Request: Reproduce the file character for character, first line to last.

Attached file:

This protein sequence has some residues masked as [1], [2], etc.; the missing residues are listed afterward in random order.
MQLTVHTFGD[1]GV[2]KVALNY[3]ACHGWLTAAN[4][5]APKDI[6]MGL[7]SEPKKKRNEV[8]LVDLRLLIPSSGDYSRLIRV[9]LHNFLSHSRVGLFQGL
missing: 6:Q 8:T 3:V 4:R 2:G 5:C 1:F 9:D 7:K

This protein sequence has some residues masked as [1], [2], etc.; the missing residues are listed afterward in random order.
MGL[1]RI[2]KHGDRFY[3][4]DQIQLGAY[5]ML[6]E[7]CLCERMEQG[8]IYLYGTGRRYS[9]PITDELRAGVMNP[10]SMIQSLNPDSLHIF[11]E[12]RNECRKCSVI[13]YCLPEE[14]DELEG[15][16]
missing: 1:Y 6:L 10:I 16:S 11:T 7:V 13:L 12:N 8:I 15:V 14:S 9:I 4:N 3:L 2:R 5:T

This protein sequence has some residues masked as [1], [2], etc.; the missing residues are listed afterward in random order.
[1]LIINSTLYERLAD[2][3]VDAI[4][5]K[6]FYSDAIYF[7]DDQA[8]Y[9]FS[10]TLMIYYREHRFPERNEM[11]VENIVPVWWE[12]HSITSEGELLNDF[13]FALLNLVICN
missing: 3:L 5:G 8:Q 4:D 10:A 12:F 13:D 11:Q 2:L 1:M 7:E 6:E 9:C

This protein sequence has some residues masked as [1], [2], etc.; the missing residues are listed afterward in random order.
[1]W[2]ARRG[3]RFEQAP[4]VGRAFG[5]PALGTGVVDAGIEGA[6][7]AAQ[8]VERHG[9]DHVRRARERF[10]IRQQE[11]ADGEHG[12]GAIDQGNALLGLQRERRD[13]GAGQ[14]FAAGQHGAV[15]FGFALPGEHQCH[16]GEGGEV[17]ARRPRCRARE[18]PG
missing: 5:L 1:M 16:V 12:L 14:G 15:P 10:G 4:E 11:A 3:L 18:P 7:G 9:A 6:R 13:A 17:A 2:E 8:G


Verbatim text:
This protein sequence has some residues masked as [1], [2], etc.; the missing residues are listed afterward in random order.
MQLTVHTFGD[1]GV[2]KVALNY[3]ACHGWLTAAN[4][5]APKDI[6]MGL[7]SEPKKKRNEV[8]LVDLRLLIPSSGDYSRLIRV[9]LHNFLSHSRVGLFQGL
missing: 6:Q 8:T 3:V 4:R 2:G 5:C 1:F 9:D 7:K

This protein sequence has some residues masked as [1], [2], etc.; the missing residues are listed afterward in random order.
MGL[1]RI[2]KHGDRFY[3][4]DQIQLGAY[5]ML[6]E[7]CLCERMEQG[8]IYLYGTGRRYS[9]PITDELRAGVMNP[10]SMIQSLNPDSLHIF[11]E[12]RNECRKCSVI[13]YCLPEE[14]DELEG[15][16]
missing: 1:Y 6:L 10:I 16:S 11:T 7:V 13:L 12:N 8:I 15:V 14:S 9:I 4:N 3:L 2:R 5:T

This protein sequence has some residues masked as [1], [2], etc.; the missing residues are listed afterward in random order.
[1]LIINSTLYERLAD[2][3]VDAI[4][5]K[6]FYSDAIYF[7]DDQA[8]Y[9]FS[10]TLMIYYREHRFPERNEM[11]VENIVPVWWE[12]HSITSEGELLNDF[13]FALLNLVICN
missing: 3:L 5:G 8:Q 4:D 10:A 12:F 13:D 11:Q 2:L 1:M 7:E 6:E 9:C

This protein sequence has some residues masked as [1], [2], etc.; the missing residues are listed afterward in random order.
[1]W[2]ARRG[3]RFEQAP[4]VGRAFG[5]PALGTGVVDAGIEGA[6][7]AAQ[8]VERHG[9]DHVRRARERF[10]IRQQE[11]ADGEHG[12]GAIDQGNALLGLQRERRD[13]GAGQ[14]FAAGQHGAV[15]FGFALPGEHQCH[16]GEGGEV[17]ARRPRCRARE[18]PG
missing: 5:L 1:M 16:V 12:L 14:G 15:P 10:G 4:E 11:A 3:L 18:P 7:G 9:A 6:R 13:A 17:A 2:E 8:G